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New strategies in integrin antagonism


   Faculty of Life Sciences


Bradford United Kingdom Synthetic Chemistry

About the Project

The integrins are a family of transmembrane receptors which mediate cell-cell and cell-ECM adhesion, and signalling across the cell membrane involved in pathways controlling cell migration, proliferation, differentiation, cell survival and apoptosis. In cancers, their vital role in the cross-talk between the cell and extracellular matrix enhances the growth, migration, invasion and metastasis of cancer cells. The RGD-binding subfamily of integrins are of particular interest as anticancer targets, since there is strong evidence that their expression in cancers is correlated with tumour progression, treatment resistance, and a cancer stem cell phenotype. This project involves the synthesis and characterisation of new integrin targeting small molecules for the treatment of advanced cancers, focussing on the tools and models required to target integrin alphavbeta8.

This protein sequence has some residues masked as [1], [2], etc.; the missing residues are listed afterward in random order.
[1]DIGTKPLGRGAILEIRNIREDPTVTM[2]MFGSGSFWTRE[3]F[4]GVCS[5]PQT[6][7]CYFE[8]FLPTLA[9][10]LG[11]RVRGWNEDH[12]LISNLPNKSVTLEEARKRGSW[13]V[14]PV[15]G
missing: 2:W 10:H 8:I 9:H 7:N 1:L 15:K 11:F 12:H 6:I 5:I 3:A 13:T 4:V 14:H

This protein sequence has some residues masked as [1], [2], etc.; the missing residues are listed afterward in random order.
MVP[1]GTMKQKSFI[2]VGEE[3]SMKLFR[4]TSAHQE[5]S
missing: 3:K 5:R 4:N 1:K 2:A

Funding Notes

This is a self-funded PhD project; applicants will be expected to pay their own fees or have a suitable source of third-party funding. A bench fee of £5000 per year also applies in addition to tuition fees.

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